Rendering of improved Wistar, looking west on Spruce Street

Inside the new and improved Wistar

Spruce Street side of Wistar Institute shows original building and modern additions

Cancer center portion of Wistar, before renovation

Front of original 1894 building, along 36th Street walkway on Penn campus

Historical marker, in front of original building, recounts Wistar's long and accomplished history

Construction fence around the cancer center, next to the 37th Street trolley station entrance

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About gabrielcgottlieb

I am a real estate agent at Long & Foster Real Estate Center City and someone who likes to write about development and urban planning in the City of Philadelphia. Contact me at Gabriel.gottlieb@LNF.com if you are interested in buying or selling a home or investment property in Philadelphia.
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6 Responses to Wistar Institute, in University City, has begun large expansion

  1. Brad says:

    The renderings above show a location on Chestnut Street between 33rd and 34th streets (adjacent to an existing Penn garage and across 34th Street from Domus). I believe the current expansion, which you describe, is for the existing Wistar cluster on Spruce Street. Where did you find these renderings? I know the Penn Connects master plan had indicated development for the Chestnut site, but I hadn’t seen anything as of yet.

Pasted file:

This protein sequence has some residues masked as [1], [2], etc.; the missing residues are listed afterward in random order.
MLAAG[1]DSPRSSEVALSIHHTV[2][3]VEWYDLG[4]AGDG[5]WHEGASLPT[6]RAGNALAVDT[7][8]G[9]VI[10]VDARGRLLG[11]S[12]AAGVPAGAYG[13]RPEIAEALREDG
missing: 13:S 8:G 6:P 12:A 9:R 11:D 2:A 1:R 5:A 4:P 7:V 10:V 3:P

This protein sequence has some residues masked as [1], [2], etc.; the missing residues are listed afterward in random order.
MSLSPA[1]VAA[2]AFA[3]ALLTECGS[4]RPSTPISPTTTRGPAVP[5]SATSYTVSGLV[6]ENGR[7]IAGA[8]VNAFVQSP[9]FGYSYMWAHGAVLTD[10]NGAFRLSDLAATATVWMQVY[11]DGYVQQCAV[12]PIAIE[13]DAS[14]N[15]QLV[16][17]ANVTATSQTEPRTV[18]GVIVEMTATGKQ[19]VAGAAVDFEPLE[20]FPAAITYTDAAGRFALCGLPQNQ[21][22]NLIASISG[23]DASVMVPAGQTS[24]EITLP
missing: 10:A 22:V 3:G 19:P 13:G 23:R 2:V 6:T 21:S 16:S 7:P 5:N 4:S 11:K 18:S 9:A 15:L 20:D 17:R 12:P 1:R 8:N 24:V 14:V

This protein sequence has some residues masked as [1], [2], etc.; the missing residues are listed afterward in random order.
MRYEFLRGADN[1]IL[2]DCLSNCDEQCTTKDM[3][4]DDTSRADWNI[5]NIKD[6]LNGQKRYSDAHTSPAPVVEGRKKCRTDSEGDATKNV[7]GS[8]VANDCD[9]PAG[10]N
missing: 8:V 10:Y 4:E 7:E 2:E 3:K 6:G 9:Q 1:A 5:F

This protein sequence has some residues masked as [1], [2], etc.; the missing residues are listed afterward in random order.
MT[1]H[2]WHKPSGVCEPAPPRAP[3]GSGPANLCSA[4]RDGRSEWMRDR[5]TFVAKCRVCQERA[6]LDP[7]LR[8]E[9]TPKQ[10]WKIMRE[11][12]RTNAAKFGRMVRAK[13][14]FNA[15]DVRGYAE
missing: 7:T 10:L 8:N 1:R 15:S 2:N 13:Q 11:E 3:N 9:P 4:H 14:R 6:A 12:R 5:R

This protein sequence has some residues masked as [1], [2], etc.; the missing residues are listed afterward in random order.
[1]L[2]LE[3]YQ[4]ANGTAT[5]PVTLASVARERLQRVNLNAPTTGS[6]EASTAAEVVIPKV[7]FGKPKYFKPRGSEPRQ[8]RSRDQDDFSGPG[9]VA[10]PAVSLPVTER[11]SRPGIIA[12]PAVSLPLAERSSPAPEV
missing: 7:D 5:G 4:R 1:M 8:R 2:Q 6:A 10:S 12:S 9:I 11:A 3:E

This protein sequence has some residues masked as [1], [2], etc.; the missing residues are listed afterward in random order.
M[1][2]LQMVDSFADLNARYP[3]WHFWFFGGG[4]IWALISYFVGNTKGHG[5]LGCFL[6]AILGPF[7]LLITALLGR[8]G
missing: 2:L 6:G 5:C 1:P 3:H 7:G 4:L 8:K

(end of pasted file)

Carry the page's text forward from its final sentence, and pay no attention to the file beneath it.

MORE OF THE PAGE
• Thanks for pointing that out. I thought something seemed a little off about those pictures. I’ve since corrected them. I got those renderings from the Ballinger website, under the heading for Wistar Institute, which you can see here.

      BTW, do you know what those other pictures are? The land and garage are owned by Drexel, is that the new Drexel Law School Building, that they postponed?

  2. J says:

    That rendering you are showing is of a building that is next to a parking garage on 34th and Chestnut near the Penn Law School. Please look at the surrounding buildings in the rendering. This is not a rendering of the renovations planned at the Wistar Institute on Spruce. I am not saying that that building may also be in the institute’s future, but it is not of the building on Spruce. The correct rendering of the building on spruce is on NakedPhilly.
    http://nakedphilly.com/university-city/wistar-institute-expansion-soon-underway/

    • Thanks for pointing that out. I thought something was odd about those pictures. I’ve since corrected that. I got those pictures straight from the Ballinger website, under the heading for Wistar Institute, which you can see here.

      BTW, do you know what those other buildings are? The site is owned by Drexel.

  3. Brad says:

    To my knowledge, the new Drexel Law School Building was set to replace Stratton Hall further down Chestnut, but I think that idea is now dead in the water.

    Penn actually owns the garage and the surrounding surface parking on the block save for the Drexel Newman Center and its small adjacent lot (at the corner of Ludlow and 33rd streets).